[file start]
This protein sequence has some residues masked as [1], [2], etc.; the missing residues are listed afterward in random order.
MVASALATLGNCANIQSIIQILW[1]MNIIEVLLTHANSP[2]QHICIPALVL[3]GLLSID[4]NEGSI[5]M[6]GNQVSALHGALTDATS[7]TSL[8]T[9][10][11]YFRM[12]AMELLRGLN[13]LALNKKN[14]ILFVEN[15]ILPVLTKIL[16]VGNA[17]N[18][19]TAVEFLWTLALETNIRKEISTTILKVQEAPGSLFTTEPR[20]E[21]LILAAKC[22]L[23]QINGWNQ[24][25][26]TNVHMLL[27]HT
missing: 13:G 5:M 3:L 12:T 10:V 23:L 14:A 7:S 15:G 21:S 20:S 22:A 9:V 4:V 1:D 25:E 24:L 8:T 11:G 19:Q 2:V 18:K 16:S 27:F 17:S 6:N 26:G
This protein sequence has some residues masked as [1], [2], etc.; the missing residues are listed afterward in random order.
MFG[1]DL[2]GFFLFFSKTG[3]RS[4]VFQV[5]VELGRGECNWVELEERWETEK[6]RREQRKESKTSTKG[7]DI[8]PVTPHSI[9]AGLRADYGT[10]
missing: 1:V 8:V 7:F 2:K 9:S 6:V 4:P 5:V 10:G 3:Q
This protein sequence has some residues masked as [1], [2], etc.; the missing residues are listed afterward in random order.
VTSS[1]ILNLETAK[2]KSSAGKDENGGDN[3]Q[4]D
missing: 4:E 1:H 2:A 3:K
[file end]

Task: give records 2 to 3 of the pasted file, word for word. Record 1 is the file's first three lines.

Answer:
This protein sequence has some residues masked as [1], [2], etc.; the missing residues are listed afterward in random order.
MFG[1]DL[2]GFFLFFSKTG[3]RS[4]VFQV[5]VELGRGECNWVELEERWETEK[6]RREQRKESKTSTKG[7]DI[8]PVTPHSI[9]AGLRADYGT[10]
missing: 1:V 8:V 7:F 2:K 9:S 6:V 4:P 5:V 10:G 3:Q
This protein sequence has some residues masked as [1], [2], etc.; the missing residues are listed afterward in random order.
VTSS[1]ILNLETAK[2]KSSAGKDENGGDN[3]Q[4]D
missing: 4:E 1:H 2:A 3:K